Thursday, October 04, 2007
Post-Rocktoberfest #2: Butterfly Child - Ghetto Speak
You can't fault Butterfly Child for trying. Between 1991 and 1993 they managed to squeeze out three EPs and they've somehow succeeded in releasing a series of albums since then. They moved from Belfast, to London and finally to California, apparently. They may even still be going as the solo project of singer-songwriter Joe Cassidy.
All this is fairly amazing given the total critical and public indifference that has always greeted the band's releases. It's also rather puzzling as Cassidy's inspiration actually seemed to run out pretty early on. The first two albums - Onomatopoeia and The Honeymoon Suite - are fine records as far as bookish indie rock goes (they sound rather like The Sea and Cake) but all the real post-rock action is on those early EPs.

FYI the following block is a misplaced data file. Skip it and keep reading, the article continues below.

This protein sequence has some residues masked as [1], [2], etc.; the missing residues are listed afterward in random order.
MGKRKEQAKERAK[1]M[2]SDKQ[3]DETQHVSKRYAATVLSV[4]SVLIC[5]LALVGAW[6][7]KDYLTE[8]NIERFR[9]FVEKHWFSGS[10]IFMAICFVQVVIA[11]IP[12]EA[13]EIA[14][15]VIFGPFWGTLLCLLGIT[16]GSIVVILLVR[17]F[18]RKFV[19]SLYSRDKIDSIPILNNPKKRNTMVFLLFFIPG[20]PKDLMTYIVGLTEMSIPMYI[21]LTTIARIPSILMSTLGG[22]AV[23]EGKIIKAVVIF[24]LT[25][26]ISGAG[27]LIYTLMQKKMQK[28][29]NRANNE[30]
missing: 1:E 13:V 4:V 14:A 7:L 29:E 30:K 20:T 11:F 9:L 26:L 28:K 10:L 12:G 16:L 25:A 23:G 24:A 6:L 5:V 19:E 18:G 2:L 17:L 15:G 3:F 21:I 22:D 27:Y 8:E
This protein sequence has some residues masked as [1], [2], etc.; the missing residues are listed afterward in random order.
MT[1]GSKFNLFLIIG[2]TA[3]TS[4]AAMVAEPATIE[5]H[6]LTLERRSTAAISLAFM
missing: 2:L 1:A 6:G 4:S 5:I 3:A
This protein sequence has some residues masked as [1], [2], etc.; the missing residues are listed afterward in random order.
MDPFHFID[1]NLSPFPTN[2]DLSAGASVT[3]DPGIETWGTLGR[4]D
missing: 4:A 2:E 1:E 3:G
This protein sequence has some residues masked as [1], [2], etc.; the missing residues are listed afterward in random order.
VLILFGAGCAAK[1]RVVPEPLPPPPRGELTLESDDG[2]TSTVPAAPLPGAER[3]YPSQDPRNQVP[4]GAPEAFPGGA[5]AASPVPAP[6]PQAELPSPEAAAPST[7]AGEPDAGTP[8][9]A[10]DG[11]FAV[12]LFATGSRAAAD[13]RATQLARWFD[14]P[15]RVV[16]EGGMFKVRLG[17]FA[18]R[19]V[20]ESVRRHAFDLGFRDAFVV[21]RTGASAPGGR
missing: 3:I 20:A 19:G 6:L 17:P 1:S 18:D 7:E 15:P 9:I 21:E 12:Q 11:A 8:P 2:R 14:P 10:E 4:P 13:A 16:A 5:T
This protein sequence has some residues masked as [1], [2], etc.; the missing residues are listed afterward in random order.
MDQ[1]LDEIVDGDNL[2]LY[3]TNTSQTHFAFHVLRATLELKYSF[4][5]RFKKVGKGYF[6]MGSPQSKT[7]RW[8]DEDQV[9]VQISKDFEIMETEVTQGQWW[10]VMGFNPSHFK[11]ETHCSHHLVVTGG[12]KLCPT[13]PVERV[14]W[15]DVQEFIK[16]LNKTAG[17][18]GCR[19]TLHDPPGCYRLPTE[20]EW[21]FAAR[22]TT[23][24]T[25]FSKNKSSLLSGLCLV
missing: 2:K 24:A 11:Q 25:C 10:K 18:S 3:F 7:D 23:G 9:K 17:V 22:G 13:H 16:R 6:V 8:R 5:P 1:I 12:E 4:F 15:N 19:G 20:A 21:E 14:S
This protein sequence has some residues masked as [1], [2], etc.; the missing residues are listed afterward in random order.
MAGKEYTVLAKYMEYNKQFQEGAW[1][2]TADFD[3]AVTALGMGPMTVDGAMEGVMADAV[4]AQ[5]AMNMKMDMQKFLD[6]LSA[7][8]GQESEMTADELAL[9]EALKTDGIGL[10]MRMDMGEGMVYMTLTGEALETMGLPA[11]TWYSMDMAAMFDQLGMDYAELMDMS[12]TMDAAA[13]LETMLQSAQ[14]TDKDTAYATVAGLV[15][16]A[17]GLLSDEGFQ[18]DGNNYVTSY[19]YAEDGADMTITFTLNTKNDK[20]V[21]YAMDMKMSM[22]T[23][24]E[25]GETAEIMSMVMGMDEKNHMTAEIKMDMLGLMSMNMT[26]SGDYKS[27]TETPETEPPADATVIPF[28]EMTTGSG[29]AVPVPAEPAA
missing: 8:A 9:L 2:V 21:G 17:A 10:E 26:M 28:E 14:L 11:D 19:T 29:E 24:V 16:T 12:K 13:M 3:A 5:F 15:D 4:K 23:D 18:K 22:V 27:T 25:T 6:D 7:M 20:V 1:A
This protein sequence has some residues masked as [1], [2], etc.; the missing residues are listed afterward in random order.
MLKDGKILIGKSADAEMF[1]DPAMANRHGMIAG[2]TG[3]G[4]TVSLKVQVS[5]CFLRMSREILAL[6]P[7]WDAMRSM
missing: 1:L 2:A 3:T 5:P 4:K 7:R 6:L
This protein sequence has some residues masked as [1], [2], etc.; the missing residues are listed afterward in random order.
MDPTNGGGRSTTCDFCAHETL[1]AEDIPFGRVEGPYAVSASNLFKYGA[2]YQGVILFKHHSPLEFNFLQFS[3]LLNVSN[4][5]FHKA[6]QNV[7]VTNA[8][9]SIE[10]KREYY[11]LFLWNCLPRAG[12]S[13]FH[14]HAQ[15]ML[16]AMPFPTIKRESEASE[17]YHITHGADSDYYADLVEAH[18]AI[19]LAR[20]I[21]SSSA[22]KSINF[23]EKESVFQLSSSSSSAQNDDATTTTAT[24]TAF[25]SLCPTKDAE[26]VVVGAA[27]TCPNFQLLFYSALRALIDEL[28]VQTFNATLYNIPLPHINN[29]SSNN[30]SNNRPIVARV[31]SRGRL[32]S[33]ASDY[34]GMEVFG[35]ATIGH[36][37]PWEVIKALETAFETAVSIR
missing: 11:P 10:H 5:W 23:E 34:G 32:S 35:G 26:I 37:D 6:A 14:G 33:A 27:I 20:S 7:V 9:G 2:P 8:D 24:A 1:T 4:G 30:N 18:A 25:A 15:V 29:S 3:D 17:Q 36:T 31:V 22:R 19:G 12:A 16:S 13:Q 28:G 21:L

Butterfly Child were best known as proteges of AR Kane, alongside Papa Sprain (who were also from Belfast). This is worth mentioning here as Ghetto Speak sounds distinctly like a pristine, lighter-than-air and highly literate take on the breathless avant electropop of AR Kane's epic I.
The EP is packed with breezy, intertwining synth tones and digital eruptions but Joe Cassidy's voice is what really takes things to the next level. Cassidy, at his best, has the assured, poetically musical delivery of a good (though extremely fey) rapper. Possibly, that's why he chose to name this EP the way he did. Whatever the case, Ghetto Speak is a cryptic, concise delight.